A similar incident had happened during Jesus’ earthly life and the “disciple Jesus loved” immediately saw the connection. He is the one with deeper insight into the presence and the ways of his Master. “It is the Lord!” he exclaims.

But if the “other disciple” was the one Jesus loved, it was Peter who was the one who loved Jesus. And it is Peter, the impetuous one, who reacts first. He was not wearing any clothes* so he throws something around himself and jumps into the water to get to Jesus, leaving the others to bring the boat and fish to the shore. Such is his anxiety to be close to his Lord. Says the New International Bible: “It is curious that he put on this garment (the word appears only here in the New Testament) preparatory to jumping into the water. But Jews regarded a greeting as a religious act that could be done only when one was clothed.”* Peter is responding to the call “It is the Lord” and hears it as pointing to Jesus as Someone special.

On the shore they find that Jesus has lit a fire. There is bread and some fish cooking. (Where did these fish come from? It is the kind of question we do not need to ask when reading a symbol-full passage like this.) “Bring the fish you have just caught.” “You”??? Yes, literally they had pulled the fish in but where had they originally come from? The same goes for much of what we claim to do. It is important to acknowledge God’s role in our actions, especially our “successes”.

In response to the command, it is Peter, the leader – now and in the future, who alone brings in the huge catch from the boat by the water’s edge. Peter alone dragging the net in is an image of the Kingdom coming (compare the parable in Matt 13:47ff). It also signifies the special position of Peter in the mission of the Apostles. Just now the whole group together could not haul the net into the boat.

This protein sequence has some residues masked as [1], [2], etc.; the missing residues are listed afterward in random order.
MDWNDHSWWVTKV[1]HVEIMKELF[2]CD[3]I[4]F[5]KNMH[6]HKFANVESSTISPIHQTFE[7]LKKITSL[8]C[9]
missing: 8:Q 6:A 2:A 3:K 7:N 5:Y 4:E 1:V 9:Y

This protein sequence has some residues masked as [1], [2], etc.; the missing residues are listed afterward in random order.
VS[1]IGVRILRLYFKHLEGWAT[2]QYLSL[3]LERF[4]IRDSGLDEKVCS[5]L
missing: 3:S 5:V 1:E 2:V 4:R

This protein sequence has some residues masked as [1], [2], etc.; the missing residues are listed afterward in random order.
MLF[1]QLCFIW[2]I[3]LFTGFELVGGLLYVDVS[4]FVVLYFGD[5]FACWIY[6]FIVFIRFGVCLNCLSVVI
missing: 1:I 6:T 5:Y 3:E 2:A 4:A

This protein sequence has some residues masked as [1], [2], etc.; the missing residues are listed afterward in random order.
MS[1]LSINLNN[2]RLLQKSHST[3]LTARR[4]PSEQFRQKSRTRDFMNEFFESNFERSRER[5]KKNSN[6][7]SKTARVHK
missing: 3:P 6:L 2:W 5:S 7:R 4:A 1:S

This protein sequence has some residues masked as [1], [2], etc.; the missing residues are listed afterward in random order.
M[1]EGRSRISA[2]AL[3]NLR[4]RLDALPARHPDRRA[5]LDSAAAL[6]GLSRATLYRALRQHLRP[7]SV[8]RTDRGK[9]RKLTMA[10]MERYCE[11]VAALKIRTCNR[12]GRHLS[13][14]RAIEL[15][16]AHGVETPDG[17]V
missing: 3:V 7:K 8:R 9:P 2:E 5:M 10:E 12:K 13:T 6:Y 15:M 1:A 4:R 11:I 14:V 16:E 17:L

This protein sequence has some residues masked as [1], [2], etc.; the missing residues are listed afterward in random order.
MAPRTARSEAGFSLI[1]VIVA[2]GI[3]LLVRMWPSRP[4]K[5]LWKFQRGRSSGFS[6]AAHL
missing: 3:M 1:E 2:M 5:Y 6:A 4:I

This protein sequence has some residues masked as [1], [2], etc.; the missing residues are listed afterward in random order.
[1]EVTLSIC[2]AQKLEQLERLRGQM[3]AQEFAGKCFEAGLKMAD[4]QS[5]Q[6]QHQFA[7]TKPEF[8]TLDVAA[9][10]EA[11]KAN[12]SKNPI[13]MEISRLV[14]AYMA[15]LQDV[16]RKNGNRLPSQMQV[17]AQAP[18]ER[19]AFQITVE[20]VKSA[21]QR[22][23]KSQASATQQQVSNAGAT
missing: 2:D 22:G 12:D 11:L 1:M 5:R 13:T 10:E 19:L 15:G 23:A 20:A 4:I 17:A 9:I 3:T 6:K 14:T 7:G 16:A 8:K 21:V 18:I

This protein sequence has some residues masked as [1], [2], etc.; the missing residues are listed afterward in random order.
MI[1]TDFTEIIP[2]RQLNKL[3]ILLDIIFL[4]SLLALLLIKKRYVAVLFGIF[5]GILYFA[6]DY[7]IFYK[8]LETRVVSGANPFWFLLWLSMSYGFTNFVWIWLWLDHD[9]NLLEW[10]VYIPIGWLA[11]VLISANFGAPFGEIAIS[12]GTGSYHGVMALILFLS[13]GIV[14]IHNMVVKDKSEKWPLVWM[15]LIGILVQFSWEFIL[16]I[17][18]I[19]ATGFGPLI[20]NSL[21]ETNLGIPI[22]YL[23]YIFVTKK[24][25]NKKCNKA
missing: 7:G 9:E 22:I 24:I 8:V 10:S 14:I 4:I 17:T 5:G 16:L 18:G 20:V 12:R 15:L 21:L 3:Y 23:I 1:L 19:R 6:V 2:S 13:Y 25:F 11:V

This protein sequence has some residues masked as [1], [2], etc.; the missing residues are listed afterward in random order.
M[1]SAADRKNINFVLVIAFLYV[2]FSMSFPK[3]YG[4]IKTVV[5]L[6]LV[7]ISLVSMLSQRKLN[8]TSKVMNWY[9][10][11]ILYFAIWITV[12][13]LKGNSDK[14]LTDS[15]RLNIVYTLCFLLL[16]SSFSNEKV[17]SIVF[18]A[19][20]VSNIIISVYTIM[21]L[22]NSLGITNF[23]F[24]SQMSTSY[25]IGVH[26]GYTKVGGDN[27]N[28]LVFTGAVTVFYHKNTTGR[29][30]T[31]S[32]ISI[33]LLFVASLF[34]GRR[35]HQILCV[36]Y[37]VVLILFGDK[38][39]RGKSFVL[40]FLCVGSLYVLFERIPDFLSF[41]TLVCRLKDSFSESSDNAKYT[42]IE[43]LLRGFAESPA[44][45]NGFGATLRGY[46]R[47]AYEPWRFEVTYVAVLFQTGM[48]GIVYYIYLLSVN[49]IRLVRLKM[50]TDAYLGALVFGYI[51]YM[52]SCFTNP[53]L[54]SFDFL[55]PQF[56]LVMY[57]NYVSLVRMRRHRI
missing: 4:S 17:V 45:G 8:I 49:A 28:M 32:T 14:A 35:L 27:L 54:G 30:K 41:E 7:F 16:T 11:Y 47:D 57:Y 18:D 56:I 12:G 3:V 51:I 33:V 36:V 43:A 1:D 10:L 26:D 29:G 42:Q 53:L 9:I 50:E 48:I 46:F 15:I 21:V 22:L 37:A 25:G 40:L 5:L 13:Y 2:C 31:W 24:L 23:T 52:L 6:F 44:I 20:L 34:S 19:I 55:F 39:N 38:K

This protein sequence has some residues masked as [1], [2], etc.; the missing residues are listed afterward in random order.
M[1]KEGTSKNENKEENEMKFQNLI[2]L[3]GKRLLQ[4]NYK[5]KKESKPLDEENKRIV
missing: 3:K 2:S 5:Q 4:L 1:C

Jesus then invites them to come and eat with him the meal he has prepared for them. Here, too, there are eucharistic overtones. Now as they stand close to the friendly stranger, no one dares to ask “Who are you?” because they know quite well it is the Lord, the risen Jesus. Again we are being taught to find the presence of the Lord in all those who are kind to us, who do good to us in any way and especially in those who share the eucharistic meal with us. Just as we are called to be Jesus to everyone that we encounter.

His identity in a way is now confirmed by his taking the bread and the fish and giving it to them to eat. He broke bread, he celebrated a Eucharist with them.

We have here then some central pillars of our faith:

– recognising Christ in the kindly stranger and playing that role ourselves;

– expressing our love and solidarity with each other through our celebration of the Eucharist and breaking bread together;

– working with the power of Jesus to fill the net that is the Kingdom, becoming truly fishers of people.

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‘Not wearing any clothes’, that is, naked. Some of our translations use all kinds of euphemisms (e.g. ‘lightly clad’ New American Bible) to express this. Does it shock us that the first pope could go around like this? Male nakedness was much more acceptable in Peter’s society. A redeemed people should have no problem with an unclothed body. It was only after their sin that Adam and Eve became ashamed of their nakedness. Jesus reversed that by dying naked on the cross. We need to remember, too, that Peter is still under a cloud after denying his Master three times. Nakedness is only for the innocent. So, the moment he hears the person on the shore is his Lord, shame and guilt make him cover himself. It is possible that all the others were naked also but had no reason to cover themselves. Very soon, however, there will be a reconciliation between Jesus and Peter.